I recently read Jedidiah Jenkins’ memoir, “To Shake the Sleeping Self,” a sweeping, honest retelling of his adventures traveling via bicycle from Oregon to Patagonia. In the first chapter, he writes: “Travel has a way of shaking the brain awake.”
I always find that to be true when I travel. Each time I visit a new place, meet new people, experience a new cuisine and weather and wildlife, it seems as if my spirit has come anew once again. Not that it was ever lost, just maybe in hiding.
In July, I had my own adventure on a bicycle, though it wasn’t nearly as extensive as Jenkins’ mega-trip. I love my house in Marietta, but after months of quarantine and working from home, a restless spirit gets, well, restless. So I found a dog-friendly Airbnb in downtown Savannah with a quiet room and free WiFi, packed up Norman and Penelope and hit the road.
While I was there, I was looking for nearby places to explore on my downtime and remembered Cumberland Island. Always up for an adventure – especially on a beautiful, remote island - I booked the tickets and the next morning, I was off.
The ferry to the island was quiet and breezy. After we landed, I rented a bicycle from one of the workers on the island because I knew I could cover more ground on bike than on foot. After a few hours of enjoying the beauty of an island forest, wild horses, a mansion in ruins and a beach void of tiki bars and giant hotels, I came upon a couple who was walking toward me at a fork in the trail.
They studied me, my bike and my steady pace. They then raised their heads and started to open their mouths, the way people do when they are about to speak, so I slowed.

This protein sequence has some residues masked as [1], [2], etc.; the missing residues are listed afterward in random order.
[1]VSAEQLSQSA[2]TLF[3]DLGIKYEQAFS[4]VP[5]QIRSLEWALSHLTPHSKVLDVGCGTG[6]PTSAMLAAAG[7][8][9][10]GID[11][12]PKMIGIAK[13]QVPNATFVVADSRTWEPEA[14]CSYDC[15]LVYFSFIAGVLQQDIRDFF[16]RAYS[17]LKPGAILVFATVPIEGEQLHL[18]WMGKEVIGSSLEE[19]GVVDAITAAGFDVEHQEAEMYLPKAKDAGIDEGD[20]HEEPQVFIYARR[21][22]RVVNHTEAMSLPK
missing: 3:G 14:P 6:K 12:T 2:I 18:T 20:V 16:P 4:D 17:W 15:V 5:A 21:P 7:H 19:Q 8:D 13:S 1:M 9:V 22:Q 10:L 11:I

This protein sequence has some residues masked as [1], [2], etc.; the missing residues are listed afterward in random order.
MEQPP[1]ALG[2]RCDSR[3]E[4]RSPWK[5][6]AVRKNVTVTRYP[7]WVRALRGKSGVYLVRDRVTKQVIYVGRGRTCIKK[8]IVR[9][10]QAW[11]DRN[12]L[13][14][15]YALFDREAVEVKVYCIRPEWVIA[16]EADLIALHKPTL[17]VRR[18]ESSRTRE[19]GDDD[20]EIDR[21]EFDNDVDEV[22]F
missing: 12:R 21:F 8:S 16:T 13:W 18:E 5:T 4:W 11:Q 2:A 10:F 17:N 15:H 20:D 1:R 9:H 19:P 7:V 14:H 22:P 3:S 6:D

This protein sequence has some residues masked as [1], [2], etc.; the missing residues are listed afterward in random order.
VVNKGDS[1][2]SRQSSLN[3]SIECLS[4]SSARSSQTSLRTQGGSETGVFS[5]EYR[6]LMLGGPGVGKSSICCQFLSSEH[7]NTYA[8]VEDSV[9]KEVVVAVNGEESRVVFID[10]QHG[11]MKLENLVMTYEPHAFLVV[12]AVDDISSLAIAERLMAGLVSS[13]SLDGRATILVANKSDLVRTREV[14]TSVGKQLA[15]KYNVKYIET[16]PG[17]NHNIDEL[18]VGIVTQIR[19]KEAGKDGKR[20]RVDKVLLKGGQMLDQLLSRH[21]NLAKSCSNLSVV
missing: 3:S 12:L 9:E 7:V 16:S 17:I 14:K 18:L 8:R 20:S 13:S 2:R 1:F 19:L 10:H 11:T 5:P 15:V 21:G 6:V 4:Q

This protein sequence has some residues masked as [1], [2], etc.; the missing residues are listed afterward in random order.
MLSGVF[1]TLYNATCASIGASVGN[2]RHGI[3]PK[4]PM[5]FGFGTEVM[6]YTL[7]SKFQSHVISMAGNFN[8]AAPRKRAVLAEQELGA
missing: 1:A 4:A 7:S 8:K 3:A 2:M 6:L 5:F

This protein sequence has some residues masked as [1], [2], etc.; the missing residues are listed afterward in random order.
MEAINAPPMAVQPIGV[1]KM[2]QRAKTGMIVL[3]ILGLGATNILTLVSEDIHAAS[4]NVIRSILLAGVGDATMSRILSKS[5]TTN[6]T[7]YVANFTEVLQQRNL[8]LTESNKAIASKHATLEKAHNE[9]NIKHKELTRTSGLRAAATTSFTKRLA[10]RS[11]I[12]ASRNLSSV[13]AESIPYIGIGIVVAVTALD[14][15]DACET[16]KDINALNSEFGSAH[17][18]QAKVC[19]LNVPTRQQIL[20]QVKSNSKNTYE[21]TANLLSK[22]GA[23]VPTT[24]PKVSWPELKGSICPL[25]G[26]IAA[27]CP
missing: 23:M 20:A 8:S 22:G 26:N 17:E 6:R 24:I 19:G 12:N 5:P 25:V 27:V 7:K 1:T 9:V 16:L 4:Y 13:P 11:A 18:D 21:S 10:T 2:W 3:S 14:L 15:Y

“Did you just come from the ruins?” they asked.
“Yes, I did. Need some help?”
“Well, we were just wondering what was down this path, where you’re heading.”
I smiled, and said, “Actually, I don’t know. I should probably open my map.”
They laughed and replied, “No, it’s OK. We have ours, we just thought you might know where you were going.”
The truth was, I didn’t. And that’s just where I needed to be. Exploring, allowing the island to take me where I didn’t know I needed to go, with a map at my side just in case I felt lost.
That’s how life seems to be, for me, at least. I can try to make plans, set goals, make certain things happen in my life but I don’t really, truly know where I’m going. While I was there, I could have been mauled by a wild horse, or met the love of my life, or missed the ferry back and found myself spending the night on the island.
Every minute, every moment, every decision or non-decision can change us and, while sometimes scary, that’s also the beauty of life. All we can do is get back up on our bikes, look at a map if we need to and just find a way to shake the brain awake.